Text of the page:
Archive for ‘Nature Notes’

Pollinator Party

Spent part of a hot and humid day roaming the trails at Lake Chautauqua Park last week. No surprise, very few creatures were stirring; I only saw two other humans and no wildlife.

Unless you count pollinators; the bees, ants, and flies were very busy! Considering it is the height of summer they had a nice variety of flowers to choose from. As proof of their hard work, there were also lots of berries.

The least showy of the blooms was easily the most fragrant. It took me a moment of searching to find the source for the pleasant floral scent that hung over the trail. I ended up following the buzz of bees to an unimposing bush in the back of a thicket (and I am sad to admit, I still do not know the name of the shrub).

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Oh, Sh*t!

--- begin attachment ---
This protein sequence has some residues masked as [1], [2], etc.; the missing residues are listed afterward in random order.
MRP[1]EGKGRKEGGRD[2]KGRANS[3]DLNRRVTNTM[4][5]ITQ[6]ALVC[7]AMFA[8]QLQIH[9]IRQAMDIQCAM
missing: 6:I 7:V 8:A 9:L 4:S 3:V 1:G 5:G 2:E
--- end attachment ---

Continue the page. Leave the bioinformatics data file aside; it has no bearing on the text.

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Manatee Manure, Treasure Island, Florida July 2020

I occasionally glimpse Florida Manatees (Trichechus manatus latirostris) in the shallows as I stroll along my beach. Even if I don’t get a good visual I know they are nearby since I often find their feces on the sand. Fun fact: their poop floats!

If you have ever been out on a nature walk with me, you know I find animal excrement fascinating. There’s a whole story packed into fecal material, just waiting to be “read”.

So, I was thrilled to find this video about Manatee dung. As a self-professed “scatologist” I think Betsy Stoner and I would get along really well!

Head Shot

It was incredibly hot and humid that afternoon, in other words, it was a typical summer day in Florida. I pulled into a convenience store to purchase a refreshing iced beverage and, strangely enough, parked next to a Sandhill Crane.